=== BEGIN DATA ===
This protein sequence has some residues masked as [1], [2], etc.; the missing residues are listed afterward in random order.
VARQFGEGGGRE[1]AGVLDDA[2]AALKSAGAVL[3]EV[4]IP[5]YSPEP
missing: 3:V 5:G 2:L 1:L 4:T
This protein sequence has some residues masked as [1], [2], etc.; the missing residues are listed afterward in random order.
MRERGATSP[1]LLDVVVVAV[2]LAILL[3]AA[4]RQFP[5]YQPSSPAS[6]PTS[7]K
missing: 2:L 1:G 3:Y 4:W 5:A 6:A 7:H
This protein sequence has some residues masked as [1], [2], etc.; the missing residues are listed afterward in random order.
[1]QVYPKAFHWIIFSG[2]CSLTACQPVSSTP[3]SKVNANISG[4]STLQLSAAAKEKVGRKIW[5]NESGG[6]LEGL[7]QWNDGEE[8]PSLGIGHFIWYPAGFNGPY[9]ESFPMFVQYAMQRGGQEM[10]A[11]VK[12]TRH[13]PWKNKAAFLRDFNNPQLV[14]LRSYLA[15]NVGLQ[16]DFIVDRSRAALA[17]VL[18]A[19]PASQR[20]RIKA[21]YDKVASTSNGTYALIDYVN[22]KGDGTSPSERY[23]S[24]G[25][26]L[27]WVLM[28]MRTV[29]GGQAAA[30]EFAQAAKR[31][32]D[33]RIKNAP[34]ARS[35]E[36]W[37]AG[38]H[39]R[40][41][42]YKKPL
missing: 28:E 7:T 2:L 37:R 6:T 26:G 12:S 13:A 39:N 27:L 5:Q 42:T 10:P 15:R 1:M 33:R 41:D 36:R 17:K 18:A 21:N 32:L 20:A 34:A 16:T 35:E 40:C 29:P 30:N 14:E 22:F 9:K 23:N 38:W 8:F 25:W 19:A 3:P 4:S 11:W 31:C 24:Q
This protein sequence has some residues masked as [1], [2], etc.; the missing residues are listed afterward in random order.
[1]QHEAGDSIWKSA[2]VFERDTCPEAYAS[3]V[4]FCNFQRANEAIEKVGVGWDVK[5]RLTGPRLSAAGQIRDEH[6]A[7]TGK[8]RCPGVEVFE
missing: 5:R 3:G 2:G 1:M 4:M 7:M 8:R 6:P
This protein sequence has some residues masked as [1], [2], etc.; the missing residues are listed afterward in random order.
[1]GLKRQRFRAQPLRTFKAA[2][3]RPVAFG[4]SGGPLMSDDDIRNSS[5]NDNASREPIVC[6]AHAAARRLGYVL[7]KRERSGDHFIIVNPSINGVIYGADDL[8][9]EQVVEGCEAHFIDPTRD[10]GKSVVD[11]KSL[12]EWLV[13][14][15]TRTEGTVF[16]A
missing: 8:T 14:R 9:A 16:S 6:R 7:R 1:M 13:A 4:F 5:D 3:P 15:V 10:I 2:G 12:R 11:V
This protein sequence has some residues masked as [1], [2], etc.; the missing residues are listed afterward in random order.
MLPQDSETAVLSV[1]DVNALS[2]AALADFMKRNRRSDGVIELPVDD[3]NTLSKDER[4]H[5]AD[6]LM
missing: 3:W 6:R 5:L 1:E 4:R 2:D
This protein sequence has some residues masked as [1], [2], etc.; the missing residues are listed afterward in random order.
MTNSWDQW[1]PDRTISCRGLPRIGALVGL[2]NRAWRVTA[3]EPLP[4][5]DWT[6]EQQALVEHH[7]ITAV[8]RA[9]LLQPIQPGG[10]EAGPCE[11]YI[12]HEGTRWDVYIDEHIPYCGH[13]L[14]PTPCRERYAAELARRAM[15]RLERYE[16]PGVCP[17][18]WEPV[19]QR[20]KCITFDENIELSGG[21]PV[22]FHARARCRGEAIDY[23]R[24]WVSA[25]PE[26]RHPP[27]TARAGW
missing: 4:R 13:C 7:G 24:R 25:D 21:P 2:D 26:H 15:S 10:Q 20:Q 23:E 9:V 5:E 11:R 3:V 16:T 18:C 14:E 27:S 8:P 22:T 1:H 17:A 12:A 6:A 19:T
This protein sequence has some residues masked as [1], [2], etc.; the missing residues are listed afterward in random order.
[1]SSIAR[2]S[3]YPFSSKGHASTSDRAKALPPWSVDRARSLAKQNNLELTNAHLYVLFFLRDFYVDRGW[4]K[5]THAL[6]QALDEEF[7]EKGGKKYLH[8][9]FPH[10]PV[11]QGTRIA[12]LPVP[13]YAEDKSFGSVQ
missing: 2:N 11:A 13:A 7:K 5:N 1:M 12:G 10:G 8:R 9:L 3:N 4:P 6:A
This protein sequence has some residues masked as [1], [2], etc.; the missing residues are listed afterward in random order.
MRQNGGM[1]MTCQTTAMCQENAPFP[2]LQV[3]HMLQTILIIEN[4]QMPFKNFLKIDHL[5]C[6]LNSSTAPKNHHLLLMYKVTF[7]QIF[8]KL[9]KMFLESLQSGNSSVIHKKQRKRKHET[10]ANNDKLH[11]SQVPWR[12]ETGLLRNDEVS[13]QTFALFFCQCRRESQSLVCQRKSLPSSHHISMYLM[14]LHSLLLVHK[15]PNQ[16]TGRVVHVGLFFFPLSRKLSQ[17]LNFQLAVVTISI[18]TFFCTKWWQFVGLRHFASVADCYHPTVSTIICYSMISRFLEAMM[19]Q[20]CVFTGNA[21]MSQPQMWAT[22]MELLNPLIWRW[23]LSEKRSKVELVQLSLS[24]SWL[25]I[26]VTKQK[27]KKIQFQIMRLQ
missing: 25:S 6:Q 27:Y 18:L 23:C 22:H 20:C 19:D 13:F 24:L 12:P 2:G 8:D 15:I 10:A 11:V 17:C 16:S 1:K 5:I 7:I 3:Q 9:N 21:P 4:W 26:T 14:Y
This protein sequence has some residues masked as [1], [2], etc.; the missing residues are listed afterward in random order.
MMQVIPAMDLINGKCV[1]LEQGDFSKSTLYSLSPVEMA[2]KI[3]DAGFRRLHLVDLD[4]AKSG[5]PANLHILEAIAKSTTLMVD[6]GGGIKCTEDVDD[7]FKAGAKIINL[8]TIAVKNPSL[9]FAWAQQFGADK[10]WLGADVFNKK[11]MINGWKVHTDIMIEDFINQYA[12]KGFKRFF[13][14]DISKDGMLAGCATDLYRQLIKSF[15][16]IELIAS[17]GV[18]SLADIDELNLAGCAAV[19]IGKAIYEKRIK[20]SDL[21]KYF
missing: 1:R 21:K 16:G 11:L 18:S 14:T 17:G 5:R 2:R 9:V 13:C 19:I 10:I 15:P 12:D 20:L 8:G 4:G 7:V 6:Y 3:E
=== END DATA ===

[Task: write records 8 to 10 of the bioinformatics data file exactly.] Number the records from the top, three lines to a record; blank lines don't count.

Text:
This protein sequence has some residues masked as [1], [2], etc.; the missing residues are listed afterward in random order.
[1]SSIAR[2]S[3]YPFSSKGHASTSDRAKALPPWSVDRARSLAKQNNLELTNAHLYVLFFLRDFYVDRGW[4]K[5]THAL[6]QALDEEF[7]EKGGKKYLH[8][9]FPH[10]PV[11]QGTRIA[12]LPVP[13]YAEDKSFGSVQ
missing: 2:N 11:A 13:A 7:K 5:N 1:M 12:G 10:G 8:R 9:L 3:N 4:P 6:A
This protein sequence has some residues masked as [1], [2], etc.; the missing residues are listed afterward in random order.
MRQNGGM[1]MTCQTTAMCQENAPFP[2]LQV[3]HMLQTILIIEN[4]QMPFKNFLKIDHL[5]C[6]LNSSTAPKNHHLLLMYKVTF[7]QIF[8]KL[9]KMFLESLQSGNSSVIHKKQRKRKHET[10]ANNDKLH[11]SQVPWR[12]ETGLLRNDEVS[13]QTFALFFCQCRRESQSLVCQRKSLPSSHHISMYLM[14]LHSLLLVHK[15]PNQ[16]TGRVVHVGLFFFPLSRKLSQ[17]LNFQLAVVTISI[18]TFFCTKWWQFVGLRHFASVADCYHPTVSTIICYSMISRFLEAMM[19]Q[20]CVFTGNA[21]MSQPQMWAT[22]MELLNPLIWRW[23]LSEKRSKVELVQLSLS[24]SWL[25]I[26]VTKQK[27]KKIQFQIMRLQ
missing: 25:S 6:Q 27:Y 18:L 23:C 22:H 20:C 19:D 13:F 24:L 12:P 2:G 8:D 15:I 10:A 11:V 17:C 16:S 1:K 5:I 7:I 3:Q 9:N 21:P 4:W 26:T 14:Y
This protein sequence has some residues masked as [1], [2], etc.; the missing residues are listed afterward in random order.
MMQVIPAMDLINGKCV[1]LEQGDFSKSTLYSLSPVEMA[2]KI[3]DAGFRRLHLVDLD[4]AKSG[5]PANLHILEAIAKSTTLMVD[6]GGGIKCTEDVDD[7]FKAGAKIINL[8]TIAVKNPSL[9]FAWAQQFGADK[10]WLGADVFNKK[11]MINGWKVHTDIMIEDFINQYA[12]KGFKRFF[13][14]DISKDGMLAGCATDLYRQLIKSF[15][16]IELIAS[17]GV[18]SLADIDELNLAGCAAV[19]IGKAIYEKRIK[20]SDL[21]KYF
missing: 1:R 21:K 16:G 11:L 18:S 14:T 17:G 5:R 2:R 9:V 13:C 19:I 10:I 15:P 12:D 20:L 8:G 4:G 7:V 6:Y 3:E